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The Pacific coast of the Americas was settled starting about 15,000 years ago during the last glacial retreat by seafaring peoples following a 'kelp highway' rich in marine resources, a noted professor of anthropology theorized. Jon Erlandson, director of the Museum of Natural and Cultural History at the University of Oregon, suggested that especially productive 'sweet spots,' such as the estuaries of Fraser and Stikine rivers, served as corridors by which people settled the interior of the province. Erlandson said these migrating peoples were already sophisticated in harvesting from the sea and would have worked their way down the coast in search of new sites.

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An archaeological find that includes several human teeth, bone fragments and tools -- some up to 5,000 years old -- has put the highly anticipated Lake Lawton on hold, again.
The $15 million project to flood 7,000 acres at the end of Malabar Road is stalled indefinitely as federal officials negotiate with the Seminole and Miccosukee tribes over how to proceed.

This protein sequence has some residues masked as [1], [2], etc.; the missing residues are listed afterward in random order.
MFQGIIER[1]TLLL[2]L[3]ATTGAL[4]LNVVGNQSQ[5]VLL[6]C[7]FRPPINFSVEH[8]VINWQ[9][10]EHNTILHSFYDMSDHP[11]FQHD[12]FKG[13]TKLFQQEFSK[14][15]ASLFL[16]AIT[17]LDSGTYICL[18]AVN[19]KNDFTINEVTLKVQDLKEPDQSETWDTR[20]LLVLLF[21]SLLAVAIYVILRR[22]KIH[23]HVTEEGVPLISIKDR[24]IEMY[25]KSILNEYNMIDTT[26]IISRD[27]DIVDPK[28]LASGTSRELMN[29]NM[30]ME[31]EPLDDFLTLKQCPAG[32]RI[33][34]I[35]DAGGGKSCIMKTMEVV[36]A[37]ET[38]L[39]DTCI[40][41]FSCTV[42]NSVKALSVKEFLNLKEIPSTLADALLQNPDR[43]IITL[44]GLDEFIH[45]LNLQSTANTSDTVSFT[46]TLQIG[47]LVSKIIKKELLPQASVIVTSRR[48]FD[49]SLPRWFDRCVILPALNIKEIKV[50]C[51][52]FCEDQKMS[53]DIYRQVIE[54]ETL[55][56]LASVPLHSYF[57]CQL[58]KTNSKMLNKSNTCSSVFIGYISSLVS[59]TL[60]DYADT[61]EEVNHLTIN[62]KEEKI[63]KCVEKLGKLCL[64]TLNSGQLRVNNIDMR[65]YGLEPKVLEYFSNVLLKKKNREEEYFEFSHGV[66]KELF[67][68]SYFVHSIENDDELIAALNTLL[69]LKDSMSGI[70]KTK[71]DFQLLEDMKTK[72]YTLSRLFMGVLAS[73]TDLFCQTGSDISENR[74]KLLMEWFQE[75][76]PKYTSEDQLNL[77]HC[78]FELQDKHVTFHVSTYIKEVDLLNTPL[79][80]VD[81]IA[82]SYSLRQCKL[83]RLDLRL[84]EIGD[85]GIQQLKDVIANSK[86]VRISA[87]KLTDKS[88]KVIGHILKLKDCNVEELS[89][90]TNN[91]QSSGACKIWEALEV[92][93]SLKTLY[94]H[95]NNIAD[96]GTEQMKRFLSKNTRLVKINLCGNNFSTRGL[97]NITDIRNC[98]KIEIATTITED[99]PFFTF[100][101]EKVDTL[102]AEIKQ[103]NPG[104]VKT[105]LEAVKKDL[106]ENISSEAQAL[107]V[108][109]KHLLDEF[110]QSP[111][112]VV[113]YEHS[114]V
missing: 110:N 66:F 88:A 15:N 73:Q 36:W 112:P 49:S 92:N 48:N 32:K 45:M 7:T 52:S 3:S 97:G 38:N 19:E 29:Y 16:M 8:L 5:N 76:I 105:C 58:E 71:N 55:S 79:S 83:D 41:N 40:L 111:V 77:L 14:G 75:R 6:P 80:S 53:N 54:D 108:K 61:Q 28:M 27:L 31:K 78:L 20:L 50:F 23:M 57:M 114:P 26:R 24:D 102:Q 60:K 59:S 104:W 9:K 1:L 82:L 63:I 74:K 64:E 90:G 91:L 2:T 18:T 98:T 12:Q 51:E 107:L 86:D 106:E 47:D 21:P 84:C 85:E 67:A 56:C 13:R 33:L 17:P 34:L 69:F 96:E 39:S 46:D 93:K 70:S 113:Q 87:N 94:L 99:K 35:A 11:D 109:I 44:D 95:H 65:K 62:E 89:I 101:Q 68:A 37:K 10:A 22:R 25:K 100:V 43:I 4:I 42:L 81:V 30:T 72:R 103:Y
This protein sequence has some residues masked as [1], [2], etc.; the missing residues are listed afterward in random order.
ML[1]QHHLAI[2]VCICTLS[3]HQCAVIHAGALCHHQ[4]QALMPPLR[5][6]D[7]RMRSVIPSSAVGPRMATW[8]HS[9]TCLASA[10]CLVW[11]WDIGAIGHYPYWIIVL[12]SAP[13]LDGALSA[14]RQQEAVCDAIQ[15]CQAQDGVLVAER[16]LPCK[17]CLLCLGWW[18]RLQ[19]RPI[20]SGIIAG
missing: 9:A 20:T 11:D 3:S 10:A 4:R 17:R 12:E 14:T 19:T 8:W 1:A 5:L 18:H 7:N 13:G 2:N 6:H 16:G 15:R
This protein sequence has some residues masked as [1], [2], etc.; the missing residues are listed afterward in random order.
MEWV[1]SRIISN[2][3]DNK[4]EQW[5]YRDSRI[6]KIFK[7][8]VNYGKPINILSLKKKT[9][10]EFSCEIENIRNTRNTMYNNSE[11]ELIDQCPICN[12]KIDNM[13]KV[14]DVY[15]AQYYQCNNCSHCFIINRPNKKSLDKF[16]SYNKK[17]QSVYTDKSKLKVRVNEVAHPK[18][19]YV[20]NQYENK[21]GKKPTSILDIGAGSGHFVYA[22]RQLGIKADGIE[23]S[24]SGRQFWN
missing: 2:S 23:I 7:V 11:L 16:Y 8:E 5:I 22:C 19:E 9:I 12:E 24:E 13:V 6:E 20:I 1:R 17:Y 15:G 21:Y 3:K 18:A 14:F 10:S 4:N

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A biochemical analysis of a rare Clovis-era stone tool cache recently unearthed in the city limits of Boulder, Colorado, indicates some of the implements were used to butcher ice-age camels and horses that roamed North America until their extinction about 13,000 years ago, according to a University of Colorado at Boulder study.

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Long before humans in North America grew corn and beans and wheat, they were harvesting and cooking the bulbs of lilies, wild onions and other plants, roasting them for days over hot rocks, says a Texas archaeologist.
The evidence for this practice has long been known of in fire-cracked rock piles found throughout North America, but archaeologists have tended to ignore it.

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Ancient Peruvians